A Call of the Flute

Song Review - Kurai Ondrum Illai 

Kurai ondrum illai is one of the most endearing songs rendered by, THE QUEEN OF INDIAN MUSIC, Srimati M. S. SUBBULAKSHMI. 

M. S. AMMA as she is fondly known as by her fans, has rendered a plethora of classical compositions by the TRINITY of Carnatic music and also other saint composers such as ANNAMMACHARYA, and BHADRACHALAM RAMADAS.  Despite the simplicity of 'KURAI ONDRUM ILLAI', it is acclaimed among the Rasika-s (connoisseurs). The rationale for this, is the powerful lyrics penned by CHAKRAVARTHI RAJAGOPALACHARI, an Indian politician, a freedom fighter, and the Governor General of India. In this song he is directly addressing LORD VISHNU and pouring out his feelings. The avalanche of his emotions invades every fiber of our very being.  

In the very opening line, he declares that he has no shortcoming or grievances in life. Though LORD KRISHNA cannot be seen, the composer lacks nothing. Lord Thirupathi Venkatesha is present to bestow all that the author needs and hence he doesn’t crave or aspire for anything else. Here the word VENDIADHAI  has a two-pronged meaning. Firstly, it means that God grants us what we REQUIRE, secondly, it means God answers our PRAYER. The Tamil word VENDIADHU means, something that we WANT, and it also means PRAYER. 

In the next stanza, the lyricist perceives, that though LORD KRISHNA is behind a screen and only the wise who know to chant Vedas can see Him, the poet doesn’t feel any resentment or bitterness. The poet also conveys the deeper meaning that MAYA is the screen within us, which prevents us from beholding the Lord. Hence, the curtain of Maya (the illusion or appearance of the phenomenal world) has to be expunged in order to reach the Lord. 

Rajaji’s grandson, Gopal Gandhi is of the opinion that this song has a deeper hidden meaning. This song has been inspired by an incident that took place in Thiruchaanur in 1925, when Rajaji had defended the right of an untouchable to enter the temple. He believes that Rajaji compares his inability to visualize the invisible creator, to the untouchable’s incapacity to enter the shrine and see the deity.  

In the concluding stanza, the writer expresses that in Kaliyuga, Lord Vishnu has taken the idol form of Lord Venkatesha for protecting and blessing His devotees.  Rajaji reiterates that he has no dearth of anything, as Goddess Mahalakshmi, the ocean of compassion is residing in the chest of Lord Vishnu and is always ready to grant the boons. When Thirupathi Devasthanam decided to compile and popularize Annamayya krithis,  MS Amma, the ASTHANA VIDHWAN (Resident artist) of Thirumala, was entrusted with the herculean task of recording them in cassettes. Due to the recommendation of SEMMANGUDI, the self-effacing   Kadayanallur Venkaraman found himself working with the legendary M. S. Amma.  Thus, began the creative collaboration that led to the emergence of many precious jewels of M. S. repertoire, including 'KURAI ONDRUM ILLAI', a universal favorite, even today. The song gained prominence after it was included in the LONG PLAY RECORD(LP) set, SRI VENKATESHWARA PANCHARATNAMALA by M. S. AMMA in 1979.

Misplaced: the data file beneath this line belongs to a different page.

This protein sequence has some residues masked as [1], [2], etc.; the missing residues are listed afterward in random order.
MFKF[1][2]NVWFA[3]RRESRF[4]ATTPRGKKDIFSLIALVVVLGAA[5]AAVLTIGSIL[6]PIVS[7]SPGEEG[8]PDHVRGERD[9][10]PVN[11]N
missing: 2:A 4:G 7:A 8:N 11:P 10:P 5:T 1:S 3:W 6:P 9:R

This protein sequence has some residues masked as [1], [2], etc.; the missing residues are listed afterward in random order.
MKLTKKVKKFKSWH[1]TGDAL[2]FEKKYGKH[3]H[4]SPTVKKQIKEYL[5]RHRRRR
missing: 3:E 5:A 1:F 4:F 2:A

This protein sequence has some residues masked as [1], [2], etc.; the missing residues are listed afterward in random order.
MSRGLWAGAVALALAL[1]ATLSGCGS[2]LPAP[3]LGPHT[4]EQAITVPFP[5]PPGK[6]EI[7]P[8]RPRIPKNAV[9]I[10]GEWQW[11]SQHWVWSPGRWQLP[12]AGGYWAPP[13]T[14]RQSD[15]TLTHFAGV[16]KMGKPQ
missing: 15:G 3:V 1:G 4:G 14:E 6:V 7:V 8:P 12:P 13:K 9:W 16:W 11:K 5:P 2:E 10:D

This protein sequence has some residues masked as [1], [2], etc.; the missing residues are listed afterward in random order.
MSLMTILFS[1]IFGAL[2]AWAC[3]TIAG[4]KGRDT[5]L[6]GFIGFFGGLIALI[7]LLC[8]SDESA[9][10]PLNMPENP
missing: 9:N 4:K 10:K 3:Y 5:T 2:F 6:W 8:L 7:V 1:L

The perfect amalgamation of lyric, music arrangement and rendition by the NIGHTINGALE herself, has catapulted the composition to exalted heights. 

The music composer KADAYANALLUR VENKATARAMA IYER has composed the song as a RAGAMALIKA (a song that comprises of more than one raga, it literally means, A GARLAND OF RAGAS). He has chosen three apt ragas for this song.  

The opening verse is composed in SHIVARANJANI (a raga sung to please Lord Shiva). This raga is considered to be a hauntingly melancholic raga.  It resides in our mind giving a very soothing effect. It brings forth the KARUNYA (compassion) RASA (aesthetic essence or emotional flavor). Though SHIVARANJANI is Lord Shiva’s favorite raga, the composer has utilized it for a Perumal song. This also shows that Vishnu and Shiva are one and the same.  

The next raga adopted is KAAPI. This raga emotes a myriad of moods like BHAKTI tinged with pathos. It has a mellowing and peaceful effect on one’s mind. This raga is well-received by everyone as it is appealing and evokes pleasant emotions.  

The final raga chosen is SINDHU BHARAVI. This raga emanates piety and compassion.  The mélange of Swaras (notes) exude DEVOTION that could melt mountains. This raga has a soothing effect on the mind and renders tranquility to the listener. It is the confluence of classical and folk music; hence it captivates even common man who does not possess musical knowledge. The harmoniousness of this raga has stolen the hearts of many artists and hence they render a song, set in this raga as the finale of the concerts. This song is rendered as an anthem at the conclusion of concerts, as it hits a positive note amongst the audience and acts as a feelgood factor. 

In my experience as a person in pursuit of music, I derive immense joy and bliss whenever I sing this song. This song will be cherished by the Rasika-s forever. We are truly indebted to the trio, Rajaji, Kadayanallur Venkataraman and M. S. Amma for bestowing this bhajan for posterity. 

Yamuna is a resident of Coimbatore and is pursuing Hindustani vocal music under the tutelage of Shri Kedar Karatji. She also teaches bhajans and conducts English Grammar classes for school children. Her other passions are writing travelogues, playing keyboard, gardening, going on pilgrimages and exploring & enriching her knowledge through travel.